The world’s media announced that homeopathy was a scam after the Australia government’s National Health and Medical Research Council (NHMRC) published its findings in 2015 that “there are no health conditions for which there is reliable evidence that homeopathy is effective.”

But now the Commonwealth Ombudsman is investigating the review’s procedures after receiving reports of inaccuracies, mishandling of evidence and conflicts of interest.

The review has been triggered by the Australian Homeopathic Association (AHA), supported by the Homeopathic Research Institute (HRI), which began questioning the review’s processes after several solid studies that demonstrated homeopathy’s benefits had been overlooked.

The NHMRC review team set arbitrary parameters that only studies that involved more than 150 people—and which met standards that even drug trials rarely achieve—would be considered. Those requirements reduced the number of qualifying studies to just five—from an initial pool of more than 1,800 trials—and none of these showed that homeopathy was effective.

One of the NHMRC’s own reviewers produced a mysterious first report that has never been published, and hasn’t been released despite Freedom of Information requests.

And the AHA has discovered that Prof Peter Brooks, chair of the NHMRC committee that carried out the homeopathy review, never declared that he was a member of the anti-homeopathy lobby group, Friends of Science in Medicine.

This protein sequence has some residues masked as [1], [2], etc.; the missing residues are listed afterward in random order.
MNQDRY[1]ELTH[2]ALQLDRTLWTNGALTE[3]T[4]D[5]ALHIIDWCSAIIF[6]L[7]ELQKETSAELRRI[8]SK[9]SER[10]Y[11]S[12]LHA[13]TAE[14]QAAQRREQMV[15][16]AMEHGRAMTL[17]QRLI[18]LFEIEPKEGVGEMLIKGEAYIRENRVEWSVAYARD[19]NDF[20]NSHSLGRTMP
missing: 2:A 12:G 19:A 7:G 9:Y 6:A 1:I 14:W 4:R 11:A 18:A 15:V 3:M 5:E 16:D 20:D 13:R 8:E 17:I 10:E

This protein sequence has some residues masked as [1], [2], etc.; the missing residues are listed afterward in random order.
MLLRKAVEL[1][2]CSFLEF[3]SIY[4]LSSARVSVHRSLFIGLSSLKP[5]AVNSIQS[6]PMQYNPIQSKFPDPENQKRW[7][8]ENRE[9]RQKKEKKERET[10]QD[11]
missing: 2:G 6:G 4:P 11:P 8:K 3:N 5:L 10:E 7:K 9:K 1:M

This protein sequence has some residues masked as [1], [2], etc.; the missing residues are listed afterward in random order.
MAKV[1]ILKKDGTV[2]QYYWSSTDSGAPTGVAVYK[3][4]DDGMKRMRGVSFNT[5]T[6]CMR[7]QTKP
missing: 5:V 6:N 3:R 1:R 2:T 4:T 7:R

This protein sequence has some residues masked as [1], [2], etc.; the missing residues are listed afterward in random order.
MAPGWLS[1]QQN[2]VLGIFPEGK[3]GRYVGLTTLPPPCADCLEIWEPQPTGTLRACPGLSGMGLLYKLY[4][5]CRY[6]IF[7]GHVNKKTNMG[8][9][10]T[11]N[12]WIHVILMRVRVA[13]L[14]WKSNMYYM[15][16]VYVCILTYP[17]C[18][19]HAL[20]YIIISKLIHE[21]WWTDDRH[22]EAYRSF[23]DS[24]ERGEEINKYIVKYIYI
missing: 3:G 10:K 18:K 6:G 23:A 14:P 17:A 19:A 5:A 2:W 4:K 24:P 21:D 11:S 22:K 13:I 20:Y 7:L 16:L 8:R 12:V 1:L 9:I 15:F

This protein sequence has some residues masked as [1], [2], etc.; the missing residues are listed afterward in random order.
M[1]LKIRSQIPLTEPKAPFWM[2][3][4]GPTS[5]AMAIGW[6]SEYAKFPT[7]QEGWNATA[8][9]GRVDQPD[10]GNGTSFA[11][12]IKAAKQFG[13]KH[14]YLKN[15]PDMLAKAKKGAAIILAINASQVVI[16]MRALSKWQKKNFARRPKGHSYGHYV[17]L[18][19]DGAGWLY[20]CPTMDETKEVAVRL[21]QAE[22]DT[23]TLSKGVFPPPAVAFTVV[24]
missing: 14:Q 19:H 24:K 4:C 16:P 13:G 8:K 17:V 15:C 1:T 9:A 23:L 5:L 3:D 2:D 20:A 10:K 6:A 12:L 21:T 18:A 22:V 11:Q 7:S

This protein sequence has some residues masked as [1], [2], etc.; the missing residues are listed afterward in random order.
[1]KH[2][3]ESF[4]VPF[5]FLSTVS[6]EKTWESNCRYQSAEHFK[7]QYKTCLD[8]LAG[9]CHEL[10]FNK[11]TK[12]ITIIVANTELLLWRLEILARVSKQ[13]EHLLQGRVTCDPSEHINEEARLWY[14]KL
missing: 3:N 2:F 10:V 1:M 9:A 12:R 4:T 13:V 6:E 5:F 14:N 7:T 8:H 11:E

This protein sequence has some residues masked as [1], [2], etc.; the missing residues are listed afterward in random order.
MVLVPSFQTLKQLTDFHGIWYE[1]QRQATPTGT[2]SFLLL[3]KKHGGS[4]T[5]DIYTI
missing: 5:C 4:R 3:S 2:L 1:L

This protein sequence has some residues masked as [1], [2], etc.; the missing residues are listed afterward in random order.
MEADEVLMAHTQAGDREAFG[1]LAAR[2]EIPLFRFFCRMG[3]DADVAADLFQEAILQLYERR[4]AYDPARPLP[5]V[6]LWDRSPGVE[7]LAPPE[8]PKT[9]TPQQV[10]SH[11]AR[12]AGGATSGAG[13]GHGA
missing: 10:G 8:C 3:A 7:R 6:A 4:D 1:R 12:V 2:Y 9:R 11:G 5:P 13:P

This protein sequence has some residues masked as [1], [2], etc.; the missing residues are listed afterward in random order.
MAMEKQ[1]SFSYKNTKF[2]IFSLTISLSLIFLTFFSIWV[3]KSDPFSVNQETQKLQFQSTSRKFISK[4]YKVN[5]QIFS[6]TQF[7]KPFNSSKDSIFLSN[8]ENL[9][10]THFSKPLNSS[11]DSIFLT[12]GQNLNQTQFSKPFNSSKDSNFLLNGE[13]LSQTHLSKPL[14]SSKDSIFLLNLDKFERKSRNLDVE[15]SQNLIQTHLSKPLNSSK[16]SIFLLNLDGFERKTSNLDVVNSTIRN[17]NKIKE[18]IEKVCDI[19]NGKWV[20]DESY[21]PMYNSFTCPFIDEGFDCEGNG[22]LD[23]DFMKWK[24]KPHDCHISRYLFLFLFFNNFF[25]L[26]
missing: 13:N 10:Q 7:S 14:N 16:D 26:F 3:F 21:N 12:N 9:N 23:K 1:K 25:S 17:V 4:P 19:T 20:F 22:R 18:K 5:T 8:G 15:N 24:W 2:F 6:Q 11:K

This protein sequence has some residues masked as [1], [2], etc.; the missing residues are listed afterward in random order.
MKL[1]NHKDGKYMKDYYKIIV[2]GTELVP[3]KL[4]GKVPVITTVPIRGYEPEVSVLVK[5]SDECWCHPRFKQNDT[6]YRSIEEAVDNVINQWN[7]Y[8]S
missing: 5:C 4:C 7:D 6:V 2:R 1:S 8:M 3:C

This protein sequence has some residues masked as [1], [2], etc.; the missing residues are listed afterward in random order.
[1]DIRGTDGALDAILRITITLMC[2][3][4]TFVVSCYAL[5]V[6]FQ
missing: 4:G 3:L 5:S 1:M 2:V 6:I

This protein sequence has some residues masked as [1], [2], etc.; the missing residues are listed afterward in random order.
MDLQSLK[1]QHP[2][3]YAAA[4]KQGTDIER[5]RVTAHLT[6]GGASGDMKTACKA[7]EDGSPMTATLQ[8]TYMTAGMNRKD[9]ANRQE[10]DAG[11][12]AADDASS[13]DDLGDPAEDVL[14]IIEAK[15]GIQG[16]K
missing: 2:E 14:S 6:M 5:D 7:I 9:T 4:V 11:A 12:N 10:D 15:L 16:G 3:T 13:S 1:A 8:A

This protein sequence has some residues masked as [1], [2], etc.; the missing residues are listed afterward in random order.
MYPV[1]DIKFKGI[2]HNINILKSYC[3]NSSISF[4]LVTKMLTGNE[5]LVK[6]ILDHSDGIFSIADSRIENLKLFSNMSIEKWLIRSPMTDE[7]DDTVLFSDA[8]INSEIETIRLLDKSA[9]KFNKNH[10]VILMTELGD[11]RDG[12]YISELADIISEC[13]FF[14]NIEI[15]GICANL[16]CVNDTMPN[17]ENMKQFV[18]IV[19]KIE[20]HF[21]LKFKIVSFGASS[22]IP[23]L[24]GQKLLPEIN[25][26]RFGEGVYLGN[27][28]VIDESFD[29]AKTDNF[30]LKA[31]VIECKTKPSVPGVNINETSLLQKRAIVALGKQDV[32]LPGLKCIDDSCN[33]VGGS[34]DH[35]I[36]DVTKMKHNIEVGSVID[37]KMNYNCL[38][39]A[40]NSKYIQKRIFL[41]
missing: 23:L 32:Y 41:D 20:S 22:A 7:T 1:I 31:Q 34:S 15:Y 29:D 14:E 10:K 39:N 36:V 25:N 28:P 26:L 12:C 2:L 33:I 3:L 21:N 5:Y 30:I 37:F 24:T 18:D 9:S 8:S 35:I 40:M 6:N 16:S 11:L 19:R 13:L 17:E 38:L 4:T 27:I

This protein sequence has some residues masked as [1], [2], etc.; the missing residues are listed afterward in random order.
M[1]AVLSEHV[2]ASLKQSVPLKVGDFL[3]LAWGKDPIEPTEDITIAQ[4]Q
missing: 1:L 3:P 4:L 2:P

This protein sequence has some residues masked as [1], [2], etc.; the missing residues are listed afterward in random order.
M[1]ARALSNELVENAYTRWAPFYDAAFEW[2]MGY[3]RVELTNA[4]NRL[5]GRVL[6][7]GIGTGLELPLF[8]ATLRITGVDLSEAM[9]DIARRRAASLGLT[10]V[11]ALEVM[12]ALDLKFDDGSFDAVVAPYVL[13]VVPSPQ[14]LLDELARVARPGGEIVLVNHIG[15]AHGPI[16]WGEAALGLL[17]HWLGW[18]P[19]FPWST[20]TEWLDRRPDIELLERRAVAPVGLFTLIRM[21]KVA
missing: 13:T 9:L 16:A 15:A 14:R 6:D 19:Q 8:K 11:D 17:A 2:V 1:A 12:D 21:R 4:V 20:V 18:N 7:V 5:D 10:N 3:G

There are solid studies that demonstrate homeopathy is effective against childhood diarrhea, sinusitis and hay fever—but they all involve fewer than 150 people, said HRI chief executive Rachel Roberts. “The public has a right to know that there are high quality studies showing homeopathy works for some medical conditions—information that was lost only due to NHMRC’s mishandling of the evidence.”

The homeopaths aren’t alone in challenging the NHMRC review: Australia’s independent Cochrane Centre said its conclusions are not an accurate reflection of the evidence, and a second expert also said he felt “uncertain of the definitive nature of the report’s conclusions.”


As it happens, I am in contact with the lead author of this report, Paul Glasziou, not least because he very kindly wrote the foreword for my book HOMEOPATHY, THE UNDILUTED FACTS. So, we corresponded and discussed the latest WDDTY diatribe. Thus I am now in a position to put a few things straight (I hope Paul does not mind).

ISSUE 1. – The NHMRC review team set arbitrary parameters that only studies involving more than 150 people—and which met standards that even drug trials rarely achieve—would be considered.

The truth is that report focused on systematic reviews of trials, not individual trials. The 57 included systematic reviews found 176 individual trials which covered 61 conditions: an average of about 3 trials per condition. But some conditions only had 1 trial, and one small trial would, of course, not be considered a reasonable basis for reliable conclusions. GRADE – the international standard for assessing evidence – downgrades reviews for “imprecision” – the GRADE Handbook suggests “whenever there are sample sizes that are less than 400, review authors and guideline developers should certainly consider rating down for imprecision.” Hence the criterion of 150 which the Australians decided to use is considerably more lenient than the current GRADE guideline.

ISSUE 2 – Those requirements reduced the number of qualifying studies to just five—from an initial pool of more than 1,800 trials—and none of these showed that homeopathy was effective.